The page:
The next step is once we’ve identified them is to reproduce them faster. This is where our in vitro fertilization (IVF) process comes in. Just like in human medicine, the traditional process for IVF requires the use of follicle-stimulating hormones that increase the size of the follicle so that the aspiration of those oocytes becomes easier to do. Labor is the currency in livestock production: we never have enough, and it costs a lot. We’ve eliminated the use of follicle-stimulating hormones.

We use IVF and have taken out 20% of the cost associated with it by tweaking that technology from what was done on the highest value population and now bring it into actual commercial production to produce embryos of those elite performing animals to ultimately speed up that generation interval. You’ve got a bull and a female in traditional cattle production, and they make one calf a year. It’s nine months of gestation. It’s 18 months to reproductive maturity, and then they go into gestation again before they can have progeny where we can even measure the success of the decisions that we made in the first place. It’s a decision that takes a minimum of three years. When we’re able to use our analytic engine coupled with IVF, we can now take a predictive view, make those generational decisions faster, and reproduce the genetic stock faster. It ultimately leads to a significant genetic gain for the producer.

So, we’ve brought all those together. We offer them as a service. We are not a genetic company. We don’t own cows. We are asset light. We do all of this as a service for producers. We have a wide range of employees: embryologists, veterinarians, quantitative geneticists, and bioinformatic data scientists as well as a sales team, to name a few.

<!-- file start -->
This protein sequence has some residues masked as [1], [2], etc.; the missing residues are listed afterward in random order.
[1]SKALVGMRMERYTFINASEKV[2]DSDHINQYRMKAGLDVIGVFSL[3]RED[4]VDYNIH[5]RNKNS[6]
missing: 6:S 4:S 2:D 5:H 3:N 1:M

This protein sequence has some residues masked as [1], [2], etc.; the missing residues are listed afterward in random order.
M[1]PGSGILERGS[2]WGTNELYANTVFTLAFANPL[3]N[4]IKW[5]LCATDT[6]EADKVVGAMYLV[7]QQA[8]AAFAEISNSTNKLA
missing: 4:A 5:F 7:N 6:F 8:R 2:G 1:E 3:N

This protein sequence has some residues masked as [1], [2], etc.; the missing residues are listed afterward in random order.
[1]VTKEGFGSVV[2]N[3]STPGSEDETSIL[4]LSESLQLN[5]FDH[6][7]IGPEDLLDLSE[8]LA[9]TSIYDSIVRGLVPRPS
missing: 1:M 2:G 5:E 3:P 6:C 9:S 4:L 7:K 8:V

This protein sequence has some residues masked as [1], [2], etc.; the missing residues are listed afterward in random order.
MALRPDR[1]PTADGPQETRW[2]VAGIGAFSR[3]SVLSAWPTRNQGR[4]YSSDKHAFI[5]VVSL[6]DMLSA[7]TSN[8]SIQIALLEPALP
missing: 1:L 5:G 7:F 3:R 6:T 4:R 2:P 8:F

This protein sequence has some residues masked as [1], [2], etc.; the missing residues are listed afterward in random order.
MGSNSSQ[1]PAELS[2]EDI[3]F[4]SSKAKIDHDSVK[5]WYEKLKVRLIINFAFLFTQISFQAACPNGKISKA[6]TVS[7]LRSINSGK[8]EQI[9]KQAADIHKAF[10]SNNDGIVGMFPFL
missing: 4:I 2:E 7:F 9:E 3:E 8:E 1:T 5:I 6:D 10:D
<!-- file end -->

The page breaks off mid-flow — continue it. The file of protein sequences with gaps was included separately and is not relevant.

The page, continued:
GEN Edge: Who are Vytelle’s customers?

Kocher: If we just think about the United States, we have about 850,000 beef cattle producers. That’s a lot of beef cow producers. About 30% of them are professional cattlemen focused on that as a livelihood with no other sources of income. They have an average herd size of 40 cows. Then you have everybody else. Those professional herds are over 500 cows to be able to make a living based on ranching.

When you think about the structure of the industry, you have a group of producers that are solely focused on high genetic valued cattle. They breed cattle very specifically for the genetics of feed-efficient cattle. We call those the feedstock producers, and they are driving the genetic priorities of the industry. Those feedstock producers are selling their bulls and their replacement females into what we call the commercial cattle. A commercial cattleman is going to buy those bulls and use them in his commercial herd. All of those cattle are going to end up in the plains of Kansas, northwest Texas, and the Southern plains.